The Practical Side
This post points alludes to a broader topic which I won’t get into here, but mention briefly, is the purpose of higher education to become an educated individual who can think critically with breadth and depth, which may mean studying within various disciplines, OR is the purpose of higher education to focus on a vocational track and that leads to a specific job path and career? I’d like to say both – but they can be at cross purposes for a young college student. On this same vein, the Wall Street Journal reported this past week  in For most graduates a grueling job hunt Awaits, that the top 5 majors companies are hiring from this year are engineering, business, accounting, computer science, while [sadly] the majors being least hired were from social studies, humanities, agriculture, health science and education (Weber and Korn, 2012).

However, we DO need the scientists and engineers, and those that study social sciences, education and others, and within these groups the innovators, problem solvers, critical thinkers and risk takers to solve the problems at hand just as we have with every crisis that has presented itself in years of past.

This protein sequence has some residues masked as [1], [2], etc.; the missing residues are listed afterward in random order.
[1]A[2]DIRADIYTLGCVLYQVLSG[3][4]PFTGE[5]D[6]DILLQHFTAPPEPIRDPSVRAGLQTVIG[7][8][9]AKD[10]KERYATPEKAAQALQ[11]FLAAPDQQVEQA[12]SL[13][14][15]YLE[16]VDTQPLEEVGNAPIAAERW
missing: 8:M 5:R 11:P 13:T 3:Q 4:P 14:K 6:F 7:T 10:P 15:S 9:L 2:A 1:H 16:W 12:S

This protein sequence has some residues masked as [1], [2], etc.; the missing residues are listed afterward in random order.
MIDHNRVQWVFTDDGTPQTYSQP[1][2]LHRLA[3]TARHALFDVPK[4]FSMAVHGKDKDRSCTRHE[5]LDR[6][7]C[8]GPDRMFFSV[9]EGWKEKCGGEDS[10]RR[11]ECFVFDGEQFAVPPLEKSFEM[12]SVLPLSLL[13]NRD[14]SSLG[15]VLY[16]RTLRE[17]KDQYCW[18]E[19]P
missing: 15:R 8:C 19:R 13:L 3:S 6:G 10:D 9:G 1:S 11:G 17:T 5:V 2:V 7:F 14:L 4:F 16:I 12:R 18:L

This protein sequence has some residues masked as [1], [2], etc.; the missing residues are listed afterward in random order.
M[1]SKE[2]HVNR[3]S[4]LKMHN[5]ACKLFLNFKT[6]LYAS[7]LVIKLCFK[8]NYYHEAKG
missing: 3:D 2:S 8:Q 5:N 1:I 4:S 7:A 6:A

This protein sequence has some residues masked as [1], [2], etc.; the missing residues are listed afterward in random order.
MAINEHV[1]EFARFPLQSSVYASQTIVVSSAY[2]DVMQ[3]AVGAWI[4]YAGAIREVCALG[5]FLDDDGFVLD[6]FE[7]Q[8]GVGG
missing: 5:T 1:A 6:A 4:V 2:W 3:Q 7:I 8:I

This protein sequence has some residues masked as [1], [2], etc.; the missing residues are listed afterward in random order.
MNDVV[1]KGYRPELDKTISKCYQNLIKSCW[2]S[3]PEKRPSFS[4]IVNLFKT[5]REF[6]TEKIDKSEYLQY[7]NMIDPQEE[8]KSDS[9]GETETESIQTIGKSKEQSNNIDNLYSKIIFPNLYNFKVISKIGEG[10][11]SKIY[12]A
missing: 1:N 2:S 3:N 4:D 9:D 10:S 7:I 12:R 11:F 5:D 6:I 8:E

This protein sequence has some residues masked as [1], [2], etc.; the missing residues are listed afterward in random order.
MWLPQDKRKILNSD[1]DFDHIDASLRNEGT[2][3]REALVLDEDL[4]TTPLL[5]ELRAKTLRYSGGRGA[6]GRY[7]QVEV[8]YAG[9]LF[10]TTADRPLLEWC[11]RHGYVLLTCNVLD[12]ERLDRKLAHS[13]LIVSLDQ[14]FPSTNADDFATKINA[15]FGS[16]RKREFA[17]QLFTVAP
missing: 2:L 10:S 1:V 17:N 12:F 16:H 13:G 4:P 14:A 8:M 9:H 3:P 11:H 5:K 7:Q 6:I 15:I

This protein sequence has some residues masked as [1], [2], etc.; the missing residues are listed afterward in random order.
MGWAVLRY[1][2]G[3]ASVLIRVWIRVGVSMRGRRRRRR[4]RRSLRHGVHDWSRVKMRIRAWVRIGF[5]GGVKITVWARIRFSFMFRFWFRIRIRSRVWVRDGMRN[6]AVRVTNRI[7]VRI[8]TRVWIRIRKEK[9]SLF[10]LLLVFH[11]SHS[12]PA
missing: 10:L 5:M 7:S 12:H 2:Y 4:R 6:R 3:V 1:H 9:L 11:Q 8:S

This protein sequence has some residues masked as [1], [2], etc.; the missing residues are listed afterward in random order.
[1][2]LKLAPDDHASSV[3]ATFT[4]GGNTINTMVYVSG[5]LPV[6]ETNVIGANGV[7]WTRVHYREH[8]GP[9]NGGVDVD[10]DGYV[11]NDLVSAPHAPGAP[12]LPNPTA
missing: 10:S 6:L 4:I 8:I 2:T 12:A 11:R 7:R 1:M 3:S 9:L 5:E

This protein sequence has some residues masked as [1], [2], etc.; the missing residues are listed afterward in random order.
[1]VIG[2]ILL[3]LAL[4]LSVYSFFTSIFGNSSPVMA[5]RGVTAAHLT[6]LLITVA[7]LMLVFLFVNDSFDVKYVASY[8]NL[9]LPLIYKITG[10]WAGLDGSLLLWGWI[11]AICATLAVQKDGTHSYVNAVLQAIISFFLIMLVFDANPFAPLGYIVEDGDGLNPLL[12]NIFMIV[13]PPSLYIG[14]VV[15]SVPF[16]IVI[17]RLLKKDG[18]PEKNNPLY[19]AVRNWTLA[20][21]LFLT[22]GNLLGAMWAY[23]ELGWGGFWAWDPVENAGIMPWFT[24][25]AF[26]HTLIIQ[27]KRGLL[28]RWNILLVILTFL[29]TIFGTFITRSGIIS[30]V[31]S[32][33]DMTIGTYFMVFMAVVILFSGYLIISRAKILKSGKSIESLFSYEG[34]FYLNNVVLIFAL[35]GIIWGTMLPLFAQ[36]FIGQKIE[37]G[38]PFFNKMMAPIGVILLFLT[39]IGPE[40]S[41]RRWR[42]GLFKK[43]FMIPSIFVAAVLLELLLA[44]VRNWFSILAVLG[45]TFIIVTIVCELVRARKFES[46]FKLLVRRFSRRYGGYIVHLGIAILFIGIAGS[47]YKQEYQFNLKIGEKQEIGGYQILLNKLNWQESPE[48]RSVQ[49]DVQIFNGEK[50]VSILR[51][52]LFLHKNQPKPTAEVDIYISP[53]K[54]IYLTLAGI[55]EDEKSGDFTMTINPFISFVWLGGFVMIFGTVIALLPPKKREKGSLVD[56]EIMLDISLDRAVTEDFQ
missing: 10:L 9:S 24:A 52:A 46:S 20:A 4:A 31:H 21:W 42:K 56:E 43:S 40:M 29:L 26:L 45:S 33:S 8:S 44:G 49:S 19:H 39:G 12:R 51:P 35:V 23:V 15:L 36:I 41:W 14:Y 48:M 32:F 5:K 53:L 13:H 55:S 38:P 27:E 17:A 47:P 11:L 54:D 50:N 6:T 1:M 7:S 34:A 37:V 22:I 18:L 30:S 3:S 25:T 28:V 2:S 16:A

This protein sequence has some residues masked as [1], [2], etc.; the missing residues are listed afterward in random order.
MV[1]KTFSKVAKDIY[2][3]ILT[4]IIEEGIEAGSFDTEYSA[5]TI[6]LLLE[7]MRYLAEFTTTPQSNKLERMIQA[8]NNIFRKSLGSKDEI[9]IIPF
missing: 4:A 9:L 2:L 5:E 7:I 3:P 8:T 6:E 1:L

In summary, I suggest we study humanities to…

  1. be creative problem solvers.
  2. be informed of history, the parallels to current problems in order to contribute to solutions that are relevant using sound knowledge and rationale.
  3. be able to think with depth and breadth, ask questions, think critically.

I hope we can work towards an OPEN and Online education model that offers humanities, science, mathematics, communication and the Arts that will educate a to produce a bright, informed and intellectual problem-solver.

Further Reading:
Prizes with an Eye towards the Future, Tina Rosenberg, The Opinionater
Why Colleges Don’t Teach the Federalist Papers, Peter Berkowitz, WSJ
Will the Humanities save Us? Stanley Fish, The Opinionater
Why are the Humanities important? Stanford University

‘The World is Open’ – Book Review

I spent part of  Christmas break catching up on my reading –  The World is Open, by Dr. Curtis Bonk was a highlight. 480 pages later – I couldn’t wait to write the review to share with my readers (you know you’re pretty ‘into’ something when you devour a non-fiction book in three days).

“Anyone can learn anything from anyone at anytime” (Bonk, p 7). This opener captures the gist of the book succinctly. ‘So what’ you may ask?  You likely have heard the likes of this before, education is changing … etc. etc. … online learning, e-books, open source, etc., etc. etc.  But really, how will these new technologies effect higher education? When?  How does this effect educators like you and me?  I’m not sure about you, but I’m seeking answers to these questions. Though Bonk doesn’t respond directly, he does in his enthusiastic and energetic writing style describe and give real life examples of ten promising technological applications, systems and trends that are revolutionizing education, which is why I enjoyed the book to extent I did, it’s encouraging and enlightening at the same time.